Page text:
|"On my mind for a number of years has been the so-called medical model. Increasingly I have focused on examining what this umbrella term might mean" |
|"It might seem to some readers rather unusual for a counselling and psychotherapy journal to include a column written by a psychiatrist. I should like, then, to introduce myself and explain why I have accepted the invitation to write this column"|
In practice – The art of not doing
Last week I attempted to write a blog for my personal website. I couldn’t access my editing system, so I checked my live site for the first time in a while. However pleased I am with its new design, looking at it always makes me feel slightly vain and uncomfortable. But this time discomfort gave way to shock and then horror. My online professional presence had vanished, to be replaced by an arresting and deeply alarming image of a young girl, as in six-year-old, pointing a large automatic pistol at the camera – at me in fact. I’d been hacked, and a ‘Mr 7.nsh’ was very proud of his genius in manipulating a security flaw.
A bit of googling revealed Mr 7.nsh to be a ‘legendary’ hacker – my website is one of thousands his destructive software has violated all over the world. There’s even a webpage dedicated to his prowess. This offered some solace – it was a random attack, nothing to do with a blog or an incompetent session or the teacher from my secondary school days who would have had every right to seek revenge. But it was my web designer, Thomas, who was really able to set my mind at ease. ‘Don’t worry Julia, you are in good hands. I’ll sort this out, leave it with me.’
Within a couple of hours the vile image and accompanying hip-hop music had gone and a holding page had been put up in their place, while Thomas immediately set to work restoring all that we had both devised. Through most of the following day he painstakingly reconstructed everything from a back-up he had fortunately made only a few days ago – and he kept me posted throughout. ‘We’re getting there, we’ll be live soon... Just a couple of hours before I’m done.’ I had been attacked, but now I was being looked after. I felt safe in the knowledge that all would be well, even though there was nothing I could do to assist the process (a tough one for a control freak). This trust in Thomas to make all OK mitigated much of the nastiness of what had happened. He has, for now, become my hero.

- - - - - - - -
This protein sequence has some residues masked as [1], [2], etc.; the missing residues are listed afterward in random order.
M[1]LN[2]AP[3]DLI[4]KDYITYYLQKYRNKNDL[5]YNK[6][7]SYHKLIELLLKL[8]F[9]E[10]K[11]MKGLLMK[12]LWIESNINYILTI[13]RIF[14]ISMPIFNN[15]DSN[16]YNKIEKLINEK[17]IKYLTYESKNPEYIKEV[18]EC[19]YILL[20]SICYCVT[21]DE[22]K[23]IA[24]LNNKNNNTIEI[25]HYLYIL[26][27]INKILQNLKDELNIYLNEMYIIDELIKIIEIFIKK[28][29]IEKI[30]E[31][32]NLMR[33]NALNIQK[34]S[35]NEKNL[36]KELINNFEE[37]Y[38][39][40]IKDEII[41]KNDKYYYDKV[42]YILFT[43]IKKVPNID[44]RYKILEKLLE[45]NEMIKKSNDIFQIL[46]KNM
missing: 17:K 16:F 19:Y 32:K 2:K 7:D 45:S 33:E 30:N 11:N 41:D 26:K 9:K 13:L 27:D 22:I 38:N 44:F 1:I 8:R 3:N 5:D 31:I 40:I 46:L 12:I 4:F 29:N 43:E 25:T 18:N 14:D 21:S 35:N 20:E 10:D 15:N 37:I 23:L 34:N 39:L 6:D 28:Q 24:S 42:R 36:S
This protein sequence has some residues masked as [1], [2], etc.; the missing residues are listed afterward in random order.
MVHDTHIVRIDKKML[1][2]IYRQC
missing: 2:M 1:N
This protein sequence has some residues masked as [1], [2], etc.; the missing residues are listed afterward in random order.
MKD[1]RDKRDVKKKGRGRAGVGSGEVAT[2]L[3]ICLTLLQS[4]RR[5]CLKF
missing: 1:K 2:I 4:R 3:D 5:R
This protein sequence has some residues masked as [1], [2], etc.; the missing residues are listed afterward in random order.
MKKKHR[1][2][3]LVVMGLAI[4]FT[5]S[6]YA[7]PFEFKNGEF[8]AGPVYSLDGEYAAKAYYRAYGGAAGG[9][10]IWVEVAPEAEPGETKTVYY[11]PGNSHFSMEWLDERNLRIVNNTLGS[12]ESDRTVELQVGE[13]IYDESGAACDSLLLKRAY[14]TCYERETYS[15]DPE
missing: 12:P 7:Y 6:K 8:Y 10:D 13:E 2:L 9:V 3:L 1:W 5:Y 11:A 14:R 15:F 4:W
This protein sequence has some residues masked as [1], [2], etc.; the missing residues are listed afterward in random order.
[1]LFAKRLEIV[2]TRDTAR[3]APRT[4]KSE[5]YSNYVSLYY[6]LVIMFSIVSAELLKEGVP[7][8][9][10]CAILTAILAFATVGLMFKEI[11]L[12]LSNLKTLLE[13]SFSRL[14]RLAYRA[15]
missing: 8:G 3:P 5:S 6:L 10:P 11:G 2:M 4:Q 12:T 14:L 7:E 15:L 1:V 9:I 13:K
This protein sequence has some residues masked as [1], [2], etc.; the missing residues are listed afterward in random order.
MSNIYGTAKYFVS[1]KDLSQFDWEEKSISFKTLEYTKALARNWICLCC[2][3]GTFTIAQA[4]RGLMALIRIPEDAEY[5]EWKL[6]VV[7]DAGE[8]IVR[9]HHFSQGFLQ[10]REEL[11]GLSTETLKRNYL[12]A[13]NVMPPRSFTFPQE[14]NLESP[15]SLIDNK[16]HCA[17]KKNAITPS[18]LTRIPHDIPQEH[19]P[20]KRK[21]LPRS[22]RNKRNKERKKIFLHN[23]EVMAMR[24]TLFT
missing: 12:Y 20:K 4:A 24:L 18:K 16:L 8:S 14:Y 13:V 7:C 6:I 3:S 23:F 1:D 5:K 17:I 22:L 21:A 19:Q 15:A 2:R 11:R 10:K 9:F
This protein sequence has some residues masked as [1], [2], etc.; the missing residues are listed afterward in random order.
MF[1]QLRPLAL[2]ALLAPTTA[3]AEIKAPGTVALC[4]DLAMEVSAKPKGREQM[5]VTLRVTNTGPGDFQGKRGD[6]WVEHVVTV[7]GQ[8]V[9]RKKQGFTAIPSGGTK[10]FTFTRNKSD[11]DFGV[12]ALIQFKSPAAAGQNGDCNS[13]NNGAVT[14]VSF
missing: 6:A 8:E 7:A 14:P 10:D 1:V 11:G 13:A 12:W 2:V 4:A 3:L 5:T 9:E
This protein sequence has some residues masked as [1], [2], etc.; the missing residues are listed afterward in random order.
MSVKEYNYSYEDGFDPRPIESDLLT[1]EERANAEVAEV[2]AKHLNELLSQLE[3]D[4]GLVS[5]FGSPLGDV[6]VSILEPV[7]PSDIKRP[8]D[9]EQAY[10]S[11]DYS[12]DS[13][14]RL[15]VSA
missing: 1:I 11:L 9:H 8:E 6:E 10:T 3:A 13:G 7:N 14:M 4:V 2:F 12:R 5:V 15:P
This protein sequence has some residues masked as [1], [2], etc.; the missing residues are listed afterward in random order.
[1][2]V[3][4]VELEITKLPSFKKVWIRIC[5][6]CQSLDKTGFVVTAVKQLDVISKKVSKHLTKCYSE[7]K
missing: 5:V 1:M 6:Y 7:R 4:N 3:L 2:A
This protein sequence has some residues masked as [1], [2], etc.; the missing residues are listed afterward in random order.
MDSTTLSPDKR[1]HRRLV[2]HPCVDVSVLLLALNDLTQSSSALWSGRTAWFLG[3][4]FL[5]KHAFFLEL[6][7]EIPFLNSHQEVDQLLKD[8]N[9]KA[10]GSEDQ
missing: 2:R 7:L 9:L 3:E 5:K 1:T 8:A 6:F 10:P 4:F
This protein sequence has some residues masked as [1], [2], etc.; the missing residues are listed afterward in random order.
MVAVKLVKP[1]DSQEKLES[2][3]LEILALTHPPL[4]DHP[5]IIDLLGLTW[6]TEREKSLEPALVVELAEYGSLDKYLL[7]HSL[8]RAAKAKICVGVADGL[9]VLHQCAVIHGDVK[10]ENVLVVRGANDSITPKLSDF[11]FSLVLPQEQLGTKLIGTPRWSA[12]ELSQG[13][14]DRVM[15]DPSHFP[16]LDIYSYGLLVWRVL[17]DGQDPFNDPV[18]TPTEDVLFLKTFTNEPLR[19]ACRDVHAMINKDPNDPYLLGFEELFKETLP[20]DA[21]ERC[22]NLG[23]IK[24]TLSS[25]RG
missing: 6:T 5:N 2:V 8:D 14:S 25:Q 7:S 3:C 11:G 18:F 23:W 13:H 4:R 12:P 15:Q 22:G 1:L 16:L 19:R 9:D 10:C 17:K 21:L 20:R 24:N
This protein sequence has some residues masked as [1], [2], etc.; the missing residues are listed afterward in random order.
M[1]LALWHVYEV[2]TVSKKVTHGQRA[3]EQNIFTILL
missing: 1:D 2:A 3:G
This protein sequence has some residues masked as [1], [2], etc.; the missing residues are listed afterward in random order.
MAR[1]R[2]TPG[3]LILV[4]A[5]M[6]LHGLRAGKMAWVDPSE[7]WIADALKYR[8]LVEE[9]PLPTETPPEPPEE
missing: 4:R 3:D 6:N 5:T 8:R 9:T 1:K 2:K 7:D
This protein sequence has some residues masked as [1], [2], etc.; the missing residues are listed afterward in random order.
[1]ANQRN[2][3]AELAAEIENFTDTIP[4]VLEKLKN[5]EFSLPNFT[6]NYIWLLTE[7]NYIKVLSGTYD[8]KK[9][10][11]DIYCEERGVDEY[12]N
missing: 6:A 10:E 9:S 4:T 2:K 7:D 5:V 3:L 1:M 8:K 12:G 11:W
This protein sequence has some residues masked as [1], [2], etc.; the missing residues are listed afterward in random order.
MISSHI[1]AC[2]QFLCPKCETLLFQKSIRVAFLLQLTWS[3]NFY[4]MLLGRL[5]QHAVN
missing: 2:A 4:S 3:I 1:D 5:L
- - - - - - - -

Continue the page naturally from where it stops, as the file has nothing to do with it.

The whole experience reminded me of how I can’t offer such blanket assurances to my clients, nor ever become a hero in quite the same way. I cannot fix what has broken, sort out a logistical issue or even take over decision-making. I may help with thinking, or decision-making or problem-solving, but I do so with my client’s mind and co-operation. There are exceptions of course, but I am probably unable to do anything practically useful without it corrupting a therapeutic relationship. Lending my very chaotic client money when he was robbed was tempting but inappropriate.
For the past few weeks I have sat with a young man, stuck in an ever-deepening rut of a deeply destructive relationship with a colleague at work. He knows the toll this is taking on him emotionally, financially and physically too – his sleep has gone haywire with worry. Yet he can’t extricate himself without unbearable guilt, although everyone around him would be more than supportive. He asks me time and again: ‘What shall I do? What would you do?’
And then I think of the many women I work with who struggle to conceive, or are repeatedly unable to hold on to their longed-for pregnancies. Or the single people desperate to be in relationships and nurture families, or my very ill client who is waiting an unfairly long time for the test results from hospital. For all of them, however strong my urge may be to respond to a desire to ‘sort’ things or reassure them, I am unable to say: ‘I’ll sort this out. Leave it with me. All will be well.’
I can be left with pain or anger or guilt or joy, or even a curious pain in my body or a strange image in my mind. I may even be left with a hope or faith that isn’t my clients’ but one that I generate and hold for them. And this unquantifiable-ness of what can be left with me can also feel quite meaningless for our clients. I have felt this in my own therapy when desperate to know what to feel or to know or to think – how can it be that my therapist’s faith is useful to me? But I also think that it is exactly these challenging aspects of what I do that partly explains why I do it.
Oh, and if you have a website, please check you are fully backed-up.
Details have been changed to protect identities.